Hardware Hacking - Dumping Flash Memory of a TrendNet-731BRv1 Router

About The Project

Continuing on Arch Cloud Labs’ hardware and router reverse engineering journey, I wanted to dump the firmware of my TrendNet-731BRv1 via reading flash memory from the PCB vs downloading the firmware from TrendNet’s website. Considering a scenario where the firmware was no longer hosted publicly by TrendNet, (after all it is a discontinued product) being able to dump firmware off of a device is not only useful for situations dealing with deprecated hardware but also for poking at weird devices you might find at a garage sale or DEF CON’s IoT/Embedded Village.

This blog post will cover using an EEPROM Programmer to read the contents of a flash memory chip on the TrendNet-731BRv1 Router.

Recon On The Device - FCC ID & Hardware Identification

To dump the firmware from an embedded device, you must first find where it is stored. Multiple forms of storage can be on an embedded device, but the low-end routers I’m reverse engineering don’t have anything particularly crazy going on besides the possibility for USB storage or a microSD card to serve as some sort of NAS functionality. Going into this device, I’m looking for some kind of EEPROM/flash memory chip to dump data from.

Before cracking open a device to identify components, it’s possible to leverage existing photographs by the FCC to then look up the pin-out diagram of the chip. Any wireless device for sale in the United States requires said device to be registered with the Federal Communications Commission. This registration process results in a unique id per device, often referred to as a device’s “FCC ID”. Searching for a given device’s FCC ID will often result in photos of hardware teardowns of said device. FCCID.io provides an easy interface to search for said FCC ID which is obtained from somewhere on the hardware itself or a user manual.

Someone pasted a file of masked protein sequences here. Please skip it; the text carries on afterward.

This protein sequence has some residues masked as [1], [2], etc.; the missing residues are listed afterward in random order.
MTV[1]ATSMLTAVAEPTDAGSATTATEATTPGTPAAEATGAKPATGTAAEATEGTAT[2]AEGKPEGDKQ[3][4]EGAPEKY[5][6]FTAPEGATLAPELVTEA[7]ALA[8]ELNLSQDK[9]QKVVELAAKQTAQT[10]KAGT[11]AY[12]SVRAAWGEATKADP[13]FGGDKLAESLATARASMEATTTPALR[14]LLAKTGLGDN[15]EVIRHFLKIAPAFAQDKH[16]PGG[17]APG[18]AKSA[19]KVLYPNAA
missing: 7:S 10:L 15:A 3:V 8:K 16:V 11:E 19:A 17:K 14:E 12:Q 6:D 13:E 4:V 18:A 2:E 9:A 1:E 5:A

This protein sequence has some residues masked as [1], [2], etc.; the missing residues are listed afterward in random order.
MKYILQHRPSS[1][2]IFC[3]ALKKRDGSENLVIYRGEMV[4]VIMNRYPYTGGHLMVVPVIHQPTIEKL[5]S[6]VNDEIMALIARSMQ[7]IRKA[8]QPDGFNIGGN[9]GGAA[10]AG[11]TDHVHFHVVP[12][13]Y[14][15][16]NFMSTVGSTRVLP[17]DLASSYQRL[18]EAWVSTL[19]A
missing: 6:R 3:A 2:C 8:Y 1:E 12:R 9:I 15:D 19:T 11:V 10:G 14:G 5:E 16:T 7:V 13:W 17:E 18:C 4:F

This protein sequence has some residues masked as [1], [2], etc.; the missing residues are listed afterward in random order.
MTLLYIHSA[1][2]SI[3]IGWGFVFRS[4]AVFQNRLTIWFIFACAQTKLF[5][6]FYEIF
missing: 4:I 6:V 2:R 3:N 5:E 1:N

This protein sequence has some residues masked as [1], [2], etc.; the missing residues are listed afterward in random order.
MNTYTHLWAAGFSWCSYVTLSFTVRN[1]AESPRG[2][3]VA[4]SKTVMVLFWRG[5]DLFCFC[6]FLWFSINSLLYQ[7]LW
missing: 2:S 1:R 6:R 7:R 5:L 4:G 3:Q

A quick search of the FCC ID highlighted in red above returns the FCC report for said device. As a part of the FCC certification, internal photos are taken of the device and are available in the FCC reports. Depending on the quality of the photos, this can help identify some surface-level components before you tear apart a device. I’ve annotated the image below with the red numbers of the various chips that are on the device. However, the quality of the FCC photos is not good enough to make out any identifying numbers to look up the data sheets of these chips. The data sheets will have pinout diagrams to understand how to hook up the IC test clip to the chip to then read data from the flash.

I did want to point out the UART silk screening on the board. In the FCC photos, there are headers already soldered on to the board, but on the hardware I have there are no UART headers. Probably due to a debug unit being used for FCC validation.


In the photo above, the following ICs ended up being:

  1. 802.11 Realtek Chip

  2. ESMT M12L2561616A-6T - RAM for the device.

  3. RealTek RTL8196C - System-on-a-Chip (SoC) this is the board’s processor.

  4. MX25L3206E Flash Memory <– ding ding ding

  5. Could not read the markings on the chip.

  6. Could not read the markings on the chip.

Chip Pinout & Connecting the Programmer

After identifying the MX25L3206E flash chip, the pin-out diagram in the data sheet shows the layout for both the 8-pin and 16-pin versions of this flash chip. The TrendNet-731BRv1 has the 8-pin version, so we don’t need to worry about having a 16-pin adapter. The image below shows the 8-pin layout with a black dot marking indicator where “pin 1” begins.


The IC test clip has one red cable to identify which pin is the “first pin”, this needs to correspond with the “dot” highlighted in blue on the chip pin-out diagram. Identifying this marking ensures appropriate connections to then use a flash programmer to interact with the integrated circuit.